That meant he had the wherewithal to bring over votes of several right-wing WA federal Labor MPs with whom he was in regular and ongoing contact.
Labor leadership challenges can be close-run affairs – as Mr Beazley discovered in his bid to defeat Mark Latham.
That December 2003 clash, one that Mr Rudd considered entering, was 47 votes to 45 Mr Latham’s way.
With Mr Latham losing the 2004 election so badly, Mr Beazley was recalled by Labor for a third crack at the Howard-led Liberals.
Only blind Freddie – and Mr Rudd can never be so categorised – would not have realised that another leadership contest would soon be in the wings.
Not surprisingly, some time during 2004 or very early 2005, the ambitious Mr Rudd started priming his leadership agenda; and what better way to ensure success than by locking in a long-time Beazley factional ally from his home state to help out?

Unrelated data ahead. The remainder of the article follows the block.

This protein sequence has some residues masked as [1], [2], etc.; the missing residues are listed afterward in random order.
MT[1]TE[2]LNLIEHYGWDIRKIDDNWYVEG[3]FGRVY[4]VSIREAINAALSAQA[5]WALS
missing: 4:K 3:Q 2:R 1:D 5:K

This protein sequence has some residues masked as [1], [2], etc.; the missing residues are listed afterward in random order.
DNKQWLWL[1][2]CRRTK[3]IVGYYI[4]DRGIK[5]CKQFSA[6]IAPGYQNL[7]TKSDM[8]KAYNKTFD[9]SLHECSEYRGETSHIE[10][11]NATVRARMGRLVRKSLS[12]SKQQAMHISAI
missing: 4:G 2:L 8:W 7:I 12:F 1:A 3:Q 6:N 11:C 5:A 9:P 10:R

What, however, of Mr Burke?
Well before 2004, he and business partner, Julian Grill, were in full flight as WA’s premier lobbyists.
Linking with an outsider like Mr Rudd, also on Labor’s right, made sense, particularly if one wished at some time in the future – especially when a national Labor government reigned supreme in Canberra – to broaden one’s lobbying work beyond WA.
To understand the Rudd-Burke association, one need not highlight their various other uncanny similarities.
All that’s needed is to appreciate that both had good old fashioned self-interest in common.
One thing that can be said in Mr Burke’s favour is that he’s remained silent on all this.
Mr Rudd, on the other hand, has offered explanations as well as excuses for the association, ones that are carefully and constantly remoulded and refined whenever the issue resurfaces.